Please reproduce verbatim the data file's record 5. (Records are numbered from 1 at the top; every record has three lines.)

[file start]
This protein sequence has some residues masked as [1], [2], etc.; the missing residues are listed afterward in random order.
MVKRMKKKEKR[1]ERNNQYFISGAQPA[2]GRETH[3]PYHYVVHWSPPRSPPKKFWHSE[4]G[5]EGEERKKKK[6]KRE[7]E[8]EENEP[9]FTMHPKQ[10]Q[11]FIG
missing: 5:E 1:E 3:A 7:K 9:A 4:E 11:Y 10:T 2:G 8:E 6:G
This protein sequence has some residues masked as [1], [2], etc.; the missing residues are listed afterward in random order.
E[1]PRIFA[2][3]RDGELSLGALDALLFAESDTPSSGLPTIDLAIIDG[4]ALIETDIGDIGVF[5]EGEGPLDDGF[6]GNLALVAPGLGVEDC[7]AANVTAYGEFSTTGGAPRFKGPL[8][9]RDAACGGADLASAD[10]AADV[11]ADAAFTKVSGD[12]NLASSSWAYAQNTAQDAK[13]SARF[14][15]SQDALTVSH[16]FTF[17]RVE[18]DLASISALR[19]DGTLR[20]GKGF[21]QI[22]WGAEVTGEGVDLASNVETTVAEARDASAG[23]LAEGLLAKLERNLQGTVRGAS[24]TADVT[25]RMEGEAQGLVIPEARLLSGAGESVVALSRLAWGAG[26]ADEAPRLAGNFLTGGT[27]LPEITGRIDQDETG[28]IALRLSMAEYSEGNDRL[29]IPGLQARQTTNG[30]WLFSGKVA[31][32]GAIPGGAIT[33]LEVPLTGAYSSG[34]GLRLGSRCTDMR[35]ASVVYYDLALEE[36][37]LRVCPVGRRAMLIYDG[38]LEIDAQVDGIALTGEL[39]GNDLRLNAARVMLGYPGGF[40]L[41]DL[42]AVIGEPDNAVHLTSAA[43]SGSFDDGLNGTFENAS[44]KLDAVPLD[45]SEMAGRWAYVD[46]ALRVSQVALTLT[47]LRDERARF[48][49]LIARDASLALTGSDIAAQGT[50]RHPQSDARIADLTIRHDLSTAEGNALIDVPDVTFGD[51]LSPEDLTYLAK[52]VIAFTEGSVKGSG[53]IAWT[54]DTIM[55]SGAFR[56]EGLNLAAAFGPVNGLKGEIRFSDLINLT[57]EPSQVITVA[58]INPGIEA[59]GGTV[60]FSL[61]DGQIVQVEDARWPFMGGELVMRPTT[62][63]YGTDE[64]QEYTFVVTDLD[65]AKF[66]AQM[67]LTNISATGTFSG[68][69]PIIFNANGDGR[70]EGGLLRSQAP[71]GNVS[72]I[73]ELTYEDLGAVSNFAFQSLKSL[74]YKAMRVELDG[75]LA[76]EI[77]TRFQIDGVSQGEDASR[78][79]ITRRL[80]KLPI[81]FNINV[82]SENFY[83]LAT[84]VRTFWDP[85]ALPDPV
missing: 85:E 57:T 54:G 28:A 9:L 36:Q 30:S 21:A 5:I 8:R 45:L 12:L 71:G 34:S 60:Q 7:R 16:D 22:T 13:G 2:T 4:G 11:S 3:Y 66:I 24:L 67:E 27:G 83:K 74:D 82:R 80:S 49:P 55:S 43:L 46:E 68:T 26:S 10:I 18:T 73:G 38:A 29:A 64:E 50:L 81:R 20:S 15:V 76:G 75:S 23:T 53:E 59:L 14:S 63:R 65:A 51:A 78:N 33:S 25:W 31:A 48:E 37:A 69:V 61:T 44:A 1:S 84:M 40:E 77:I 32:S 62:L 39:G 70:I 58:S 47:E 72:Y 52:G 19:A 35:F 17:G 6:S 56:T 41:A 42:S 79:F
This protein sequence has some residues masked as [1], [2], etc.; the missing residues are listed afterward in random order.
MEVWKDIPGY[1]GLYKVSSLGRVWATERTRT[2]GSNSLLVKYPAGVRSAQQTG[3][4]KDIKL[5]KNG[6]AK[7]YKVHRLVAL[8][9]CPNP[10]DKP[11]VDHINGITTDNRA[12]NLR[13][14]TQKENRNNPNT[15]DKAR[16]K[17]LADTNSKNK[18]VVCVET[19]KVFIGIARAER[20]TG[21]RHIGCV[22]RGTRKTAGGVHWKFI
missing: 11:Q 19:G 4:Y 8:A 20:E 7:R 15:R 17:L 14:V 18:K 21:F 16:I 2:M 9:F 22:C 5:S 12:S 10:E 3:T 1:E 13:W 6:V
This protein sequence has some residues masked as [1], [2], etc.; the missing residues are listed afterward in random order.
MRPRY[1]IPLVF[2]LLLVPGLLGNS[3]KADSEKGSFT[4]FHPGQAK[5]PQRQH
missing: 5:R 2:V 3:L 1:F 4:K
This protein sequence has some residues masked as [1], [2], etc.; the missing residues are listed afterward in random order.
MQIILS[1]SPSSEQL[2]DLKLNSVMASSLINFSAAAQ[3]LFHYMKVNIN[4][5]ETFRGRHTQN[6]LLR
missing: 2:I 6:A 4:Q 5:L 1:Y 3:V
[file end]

This protein sequence has some residues masked as [1], [2], etc.; the missing residues are listed afterward in random order.
MQIILS[1]SPSSEQL[2]DLKLNSVMASSLINFSAAAQ[3]LFHYMKVNIN[4][5]ETFRGRHTQN[6]LLR
missing: 2:I 6:A 4:Q 5:L 1:Y 3:V